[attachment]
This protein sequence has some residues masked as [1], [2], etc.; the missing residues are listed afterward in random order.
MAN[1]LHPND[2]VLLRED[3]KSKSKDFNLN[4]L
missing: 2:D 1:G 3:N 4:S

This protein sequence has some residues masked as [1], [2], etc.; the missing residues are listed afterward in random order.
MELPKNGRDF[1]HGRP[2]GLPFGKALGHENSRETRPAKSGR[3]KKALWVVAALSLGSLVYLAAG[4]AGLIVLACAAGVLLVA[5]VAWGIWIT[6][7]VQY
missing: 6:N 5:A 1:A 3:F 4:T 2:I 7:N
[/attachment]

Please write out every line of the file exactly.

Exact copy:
This protein sequence has some residues masked as [1], [2], etc.; the missing residues are listed afterward in random order.
MAN[1]LHPND[2]VLLRED[3]KSKSKDFNLN[4]L
missing: 2:D 1:G 3:N 4:S

This protein sequence has some residues masked as [1], [2], etc.; the missing residues are listed afterward in random order.
MELPKNGRDF[1]HGRP[2]GLPFGKALGHENSRETRPAKSGR[3]KKALWVVAALSLGSLVYLAAG[4]AGLIVLACAAGVLLVA[5]VAWGIWIT[6][7]VQY
missing: 6:N 5:A 1:A 3:F 4:T 2:I 7:N